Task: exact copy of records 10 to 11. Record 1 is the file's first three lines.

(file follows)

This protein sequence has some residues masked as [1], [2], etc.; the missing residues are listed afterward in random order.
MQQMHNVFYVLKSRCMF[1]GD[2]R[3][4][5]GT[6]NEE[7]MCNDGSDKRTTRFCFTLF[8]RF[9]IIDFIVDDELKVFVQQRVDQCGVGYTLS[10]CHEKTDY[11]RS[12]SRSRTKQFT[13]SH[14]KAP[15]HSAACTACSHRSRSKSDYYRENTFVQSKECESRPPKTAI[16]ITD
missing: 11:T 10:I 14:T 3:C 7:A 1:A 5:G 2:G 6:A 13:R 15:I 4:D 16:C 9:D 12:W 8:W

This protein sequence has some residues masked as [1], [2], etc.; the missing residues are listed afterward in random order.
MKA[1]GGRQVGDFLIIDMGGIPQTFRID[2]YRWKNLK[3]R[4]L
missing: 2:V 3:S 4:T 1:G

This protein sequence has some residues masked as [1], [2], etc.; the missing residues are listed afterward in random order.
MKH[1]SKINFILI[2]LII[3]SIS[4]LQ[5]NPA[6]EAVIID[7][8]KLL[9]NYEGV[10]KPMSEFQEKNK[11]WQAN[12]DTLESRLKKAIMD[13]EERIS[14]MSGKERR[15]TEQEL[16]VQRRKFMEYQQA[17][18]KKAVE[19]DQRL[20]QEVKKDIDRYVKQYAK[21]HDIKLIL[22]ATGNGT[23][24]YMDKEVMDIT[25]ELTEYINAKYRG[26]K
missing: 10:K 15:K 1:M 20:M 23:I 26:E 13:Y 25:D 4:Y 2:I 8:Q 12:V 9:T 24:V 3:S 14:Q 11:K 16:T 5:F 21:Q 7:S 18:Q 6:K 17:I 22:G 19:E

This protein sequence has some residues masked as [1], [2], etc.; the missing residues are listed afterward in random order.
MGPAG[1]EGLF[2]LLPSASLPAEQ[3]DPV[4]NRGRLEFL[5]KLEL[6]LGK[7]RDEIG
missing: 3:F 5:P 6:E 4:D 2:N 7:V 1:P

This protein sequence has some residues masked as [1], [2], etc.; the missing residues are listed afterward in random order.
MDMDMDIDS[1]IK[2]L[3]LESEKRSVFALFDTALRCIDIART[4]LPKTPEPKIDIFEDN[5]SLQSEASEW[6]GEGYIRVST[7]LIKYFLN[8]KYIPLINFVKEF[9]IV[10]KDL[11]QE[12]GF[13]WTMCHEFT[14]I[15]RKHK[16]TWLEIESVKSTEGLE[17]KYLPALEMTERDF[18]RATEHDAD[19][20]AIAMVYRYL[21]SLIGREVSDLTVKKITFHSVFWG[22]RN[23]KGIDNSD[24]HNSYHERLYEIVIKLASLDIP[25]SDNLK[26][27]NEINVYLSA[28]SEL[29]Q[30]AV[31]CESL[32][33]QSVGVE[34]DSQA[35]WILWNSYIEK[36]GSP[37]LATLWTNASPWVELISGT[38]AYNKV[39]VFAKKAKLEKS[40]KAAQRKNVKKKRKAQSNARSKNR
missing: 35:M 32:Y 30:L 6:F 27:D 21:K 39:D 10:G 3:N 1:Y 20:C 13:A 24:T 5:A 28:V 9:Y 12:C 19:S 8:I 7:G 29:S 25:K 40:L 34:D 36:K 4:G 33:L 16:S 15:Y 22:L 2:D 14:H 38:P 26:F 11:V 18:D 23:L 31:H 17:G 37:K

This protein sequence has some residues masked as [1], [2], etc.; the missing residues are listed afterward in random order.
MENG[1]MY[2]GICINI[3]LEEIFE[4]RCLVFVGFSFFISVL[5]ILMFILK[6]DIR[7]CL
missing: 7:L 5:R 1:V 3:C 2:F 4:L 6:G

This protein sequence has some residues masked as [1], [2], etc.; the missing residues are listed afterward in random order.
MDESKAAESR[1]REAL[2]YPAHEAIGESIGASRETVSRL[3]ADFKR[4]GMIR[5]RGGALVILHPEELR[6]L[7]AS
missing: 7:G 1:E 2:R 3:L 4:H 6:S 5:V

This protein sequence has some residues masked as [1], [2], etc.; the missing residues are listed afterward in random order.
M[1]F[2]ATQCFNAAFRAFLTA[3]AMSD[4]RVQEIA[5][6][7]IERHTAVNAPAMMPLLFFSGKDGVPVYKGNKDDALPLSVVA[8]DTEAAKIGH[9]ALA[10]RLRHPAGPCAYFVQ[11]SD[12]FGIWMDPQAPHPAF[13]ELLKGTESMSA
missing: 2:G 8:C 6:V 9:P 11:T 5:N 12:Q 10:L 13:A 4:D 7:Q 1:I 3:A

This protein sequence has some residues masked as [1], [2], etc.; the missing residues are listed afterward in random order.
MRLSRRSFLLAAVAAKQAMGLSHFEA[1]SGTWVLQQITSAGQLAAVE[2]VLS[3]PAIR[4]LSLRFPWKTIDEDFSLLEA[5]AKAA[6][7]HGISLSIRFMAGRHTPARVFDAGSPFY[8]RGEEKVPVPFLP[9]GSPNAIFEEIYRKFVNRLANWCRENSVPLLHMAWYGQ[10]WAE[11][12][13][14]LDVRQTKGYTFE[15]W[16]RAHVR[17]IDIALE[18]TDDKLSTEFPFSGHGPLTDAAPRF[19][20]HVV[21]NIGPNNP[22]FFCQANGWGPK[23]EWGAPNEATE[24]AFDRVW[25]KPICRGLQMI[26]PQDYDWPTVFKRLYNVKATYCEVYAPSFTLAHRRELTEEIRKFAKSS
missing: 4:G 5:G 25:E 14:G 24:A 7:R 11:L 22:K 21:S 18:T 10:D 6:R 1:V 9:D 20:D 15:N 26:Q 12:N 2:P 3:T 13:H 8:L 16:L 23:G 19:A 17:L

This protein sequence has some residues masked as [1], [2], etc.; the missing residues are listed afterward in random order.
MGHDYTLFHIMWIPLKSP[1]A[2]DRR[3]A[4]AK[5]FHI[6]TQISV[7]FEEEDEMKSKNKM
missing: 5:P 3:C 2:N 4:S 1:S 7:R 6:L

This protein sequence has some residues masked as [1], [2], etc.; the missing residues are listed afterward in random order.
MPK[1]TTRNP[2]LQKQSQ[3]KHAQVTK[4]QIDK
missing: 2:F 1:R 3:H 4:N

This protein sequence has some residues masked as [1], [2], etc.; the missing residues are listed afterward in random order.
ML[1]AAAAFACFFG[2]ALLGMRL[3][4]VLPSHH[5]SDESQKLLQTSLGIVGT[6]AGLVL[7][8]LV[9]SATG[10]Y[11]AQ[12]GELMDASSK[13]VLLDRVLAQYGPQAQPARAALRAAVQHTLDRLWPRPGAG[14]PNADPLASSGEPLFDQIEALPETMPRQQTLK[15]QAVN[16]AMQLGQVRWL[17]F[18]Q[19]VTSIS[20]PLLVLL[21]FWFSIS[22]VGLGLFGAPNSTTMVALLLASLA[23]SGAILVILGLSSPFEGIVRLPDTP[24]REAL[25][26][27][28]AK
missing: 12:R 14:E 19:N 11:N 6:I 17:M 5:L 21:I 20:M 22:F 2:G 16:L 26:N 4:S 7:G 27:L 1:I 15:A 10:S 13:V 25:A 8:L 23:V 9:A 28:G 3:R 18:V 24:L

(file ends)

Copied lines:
This protein sequence has some residues masked as [1], [2], etc.; the missing residues are listed afterward in random order.
MGHDYTLFHIMWIPLKSP[1]A[2]DRR[3]A[4]AK[5]FHI[6]TQISV[7]FEEEDEMKSKNKM
missing: 5:P 3:C 2:N 4:S 1:S 7:R 6:L

This protein sequence has some residues masked as [1], [2], etc.; the missing residues are listed afterward in random order.
MPK[1]TTRNP[2]LQKQSQ[3]KHAQVTK[4]QIDK
missing: 2:F 1:R 3:H 4:N